Background: We evaluated the association of pre-diagnostic plasma concentration of C-reactive protein, a sensitive, but non-specific indicator of inflammation, with subsequent risk of prostate cancer.
Methods: Included were 264 histologically confirmed prostate cancer cases and 264 age-matched controls who were participants in the CLUE II cohort of Washington County, MD. C-reactive protein was measured using a high-sensitivity immunoturbidimetric assay. Odds ratios (ORs) and 95% confidence intervals (CI) were estimated from conditional logistic regression models by fourth of the C-reactive protein distribution with cutpoints based on the controls. The median concentrations from the lowest to highest fourth were 0.41, 1.03, 1.90, and 4.53 mg/L.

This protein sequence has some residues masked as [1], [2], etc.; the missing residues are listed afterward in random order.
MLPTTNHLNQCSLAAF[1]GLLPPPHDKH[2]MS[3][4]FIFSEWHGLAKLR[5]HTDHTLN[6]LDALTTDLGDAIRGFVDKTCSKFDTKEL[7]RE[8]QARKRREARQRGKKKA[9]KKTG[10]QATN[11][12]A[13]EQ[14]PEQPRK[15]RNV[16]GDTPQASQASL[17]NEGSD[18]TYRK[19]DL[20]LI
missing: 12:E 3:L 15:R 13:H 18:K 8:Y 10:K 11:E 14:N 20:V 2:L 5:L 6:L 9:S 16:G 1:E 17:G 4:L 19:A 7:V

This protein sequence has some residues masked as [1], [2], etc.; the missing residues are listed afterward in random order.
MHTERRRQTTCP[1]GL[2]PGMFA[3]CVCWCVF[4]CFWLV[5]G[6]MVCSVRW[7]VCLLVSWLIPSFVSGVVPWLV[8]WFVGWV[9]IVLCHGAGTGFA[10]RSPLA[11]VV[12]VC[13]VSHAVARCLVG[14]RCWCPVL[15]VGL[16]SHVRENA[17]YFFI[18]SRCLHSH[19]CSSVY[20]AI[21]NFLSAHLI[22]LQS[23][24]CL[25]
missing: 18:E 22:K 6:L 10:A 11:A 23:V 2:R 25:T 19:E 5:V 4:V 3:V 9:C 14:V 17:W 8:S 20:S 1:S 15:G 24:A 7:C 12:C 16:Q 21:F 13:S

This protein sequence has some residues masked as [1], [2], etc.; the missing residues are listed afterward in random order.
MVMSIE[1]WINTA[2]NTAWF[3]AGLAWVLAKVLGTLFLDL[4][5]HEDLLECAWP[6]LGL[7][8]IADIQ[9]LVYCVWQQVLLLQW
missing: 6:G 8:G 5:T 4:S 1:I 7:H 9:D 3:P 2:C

Results: Geometric mean plasma concentrations did not differ between the cases (1.24 +/- 2.94 mg/L) and controls (1.41 +/- 2.97 mg/L; P = 0.16). Compared to the bottom fourth, the ORs (95% CI) of prostate cancer were 1.29 (0.80-2.08), 0.98 (0.61-1.58), and 0.95 (0.57-1.58) for the second, third, and highest fourths (P trend = 0.66). These findings were unchanged after adjusting for body mass index (BMI) and cigarette smoking status or after excluding men with markedly elevated C-reactive protein, cases diagnosed during the first 2 years of follow-up, or controls who never had a PSA test. These findings did not differ by stage or grade of prostate cancer.
Conclusions: Pre-diagnostic plasma concentration of C-reactive protein was not associated with subsequent risk of prostate cancer.
Copyright 2004 Wiley-Liss, Inc.